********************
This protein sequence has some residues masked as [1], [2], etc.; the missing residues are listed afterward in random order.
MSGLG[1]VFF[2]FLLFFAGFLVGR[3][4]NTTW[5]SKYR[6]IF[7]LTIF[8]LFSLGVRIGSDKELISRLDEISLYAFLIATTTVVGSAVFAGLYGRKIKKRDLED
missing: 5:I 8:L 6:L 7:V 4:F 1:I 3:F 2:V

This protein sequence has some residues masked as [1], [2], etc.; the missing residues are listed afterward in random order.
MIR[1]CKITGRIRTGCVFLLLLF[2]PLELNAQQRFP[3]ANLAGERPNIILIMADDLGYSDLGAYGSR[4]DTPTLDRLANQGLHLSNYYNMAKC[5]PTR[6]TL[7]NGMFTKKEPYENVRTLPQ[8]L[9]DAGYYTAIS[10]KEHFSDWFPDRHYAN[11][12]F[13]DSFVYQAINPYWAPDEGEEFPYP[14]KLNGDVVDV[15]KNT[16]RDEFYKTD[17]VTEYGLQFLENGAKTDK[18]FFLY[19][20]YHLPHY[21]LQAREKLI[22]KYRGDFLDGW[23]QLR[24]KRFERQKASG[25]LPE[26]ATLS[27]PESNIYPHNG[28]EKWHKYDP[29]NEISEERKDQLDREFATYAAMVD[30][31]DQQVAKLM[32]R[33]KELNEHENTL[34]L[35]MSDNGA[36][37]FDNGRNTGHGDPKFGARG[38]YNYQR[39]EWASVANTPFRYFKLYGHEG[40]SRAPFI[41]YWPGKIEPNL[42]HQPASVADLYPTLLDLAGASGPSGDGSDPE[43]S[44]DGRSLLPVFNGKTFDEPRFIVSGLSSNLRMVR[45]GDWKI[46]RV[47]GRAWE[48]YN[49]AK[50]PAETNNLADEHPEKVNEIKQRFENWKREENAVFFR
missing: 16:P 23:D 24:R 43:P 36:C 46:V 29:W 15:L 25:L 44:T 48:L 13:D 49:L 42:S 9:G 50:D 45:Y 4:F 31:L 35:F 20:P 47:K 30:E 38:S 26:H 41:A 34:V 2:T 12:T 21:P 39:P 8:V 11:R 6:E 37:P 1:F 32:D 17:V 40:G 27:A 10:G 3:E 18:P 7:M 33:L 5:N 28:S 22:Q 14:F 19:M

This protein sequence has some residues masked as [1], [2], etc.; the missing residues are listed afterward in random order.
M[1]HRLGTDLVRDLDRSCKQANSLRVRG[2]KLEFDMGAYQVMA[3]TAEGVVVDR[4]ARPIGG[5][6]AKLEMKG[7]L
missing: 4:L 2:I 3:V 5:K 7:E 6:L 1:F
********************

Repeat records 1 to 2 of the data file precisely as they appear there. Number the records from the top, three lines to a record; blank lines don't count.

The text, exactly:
This protein sequence has some residues masked as [1], [2], etc.; the missing residues are listed afterward in random order.
MSGLG[1]VFF[2]FLLFFAGFLVGR[3][4]NTTW[5]SKYR[6]IF[7]LTIF[8]LFSLGVRIGSDKELISRLDEISLYAFLIATTTVVGSAVFAGLYGRKIKKRDLED
missing: 5:I 8:L 6:L 7:V 4:F 1:I 3:F 2:V

This protein sequence has some residues masked as [1], [2], etc.; the missing residues are listed afterward in random order.
MIR[1]CKITGRIRTGCVFLLLLF[2]PLELNAQQRFP[3]ANLAGERPNIILIMADDLGYSDLGAYGSR[4]DTPTLDRLANQGLHLSNYYNMAKC[5]PTR[6]TL[7]NGMFTKKEPYENVRTLPQ[8]L[9]DAGYYTAIS[10]KEHFSDWFPDRHYAN[11][12]F[13]DSFVYQAINPYWAPDEGEEFPYP[14]KLNGDVVDV[15]KNT[16]RDEFYKTD[17]VTEYGLQFLENGAKTDK[18]FFLY[19][20]YHLPHY[21]LQAREKLI[22]KYRGDFLDGW[23]QLR[24]KRFERQKASG[25]LPE[26]ATLS[27]PESNIYPHNG[28]EKWHKYDP[29]NEISEERKDQLDREFATYAAMVD[30][31]DQQVAKLM[32]R[33]KELNEHENTL[34]L[35]MSDNGA[36][37]FDNGRNTGHGDPKFGARG[38]YNYQR[39]EWASVANTPFRYFKLYGHEG[40]SRAPFI[41]YWPGKIEPNL[42]HQPASVADLYPTLLDLAGASGPSGDGSDPE[43]S[44]DGRSLLPVFNGKTFDEPRFIVSGLSSNLRMVR[45]GDWKI[46]RV[47]GRAWE[48]YN[49]AK[50]PAETNNLADEHPEKVNEIKQRFENWKREENAVFFR
missing: 16:P 23:D 24:R 43:P 36:C 46:V 29:W 15:L 25:L 44:T 48:L 13:D 49:L 42:S 9:G 50:D 45:Y 4:F 31:L 35:F 20:P 47:K 30:E 38:S 26:H 41:A 34:V 2:T 12:T 21:P 39:P 8:V 11:R 6:E 37:P 1:F 32:D 17:V 40:G 27:A 10:G 3:E 18:P 7:M 33:L 5:N 28:S 22:Q 14:F 19:M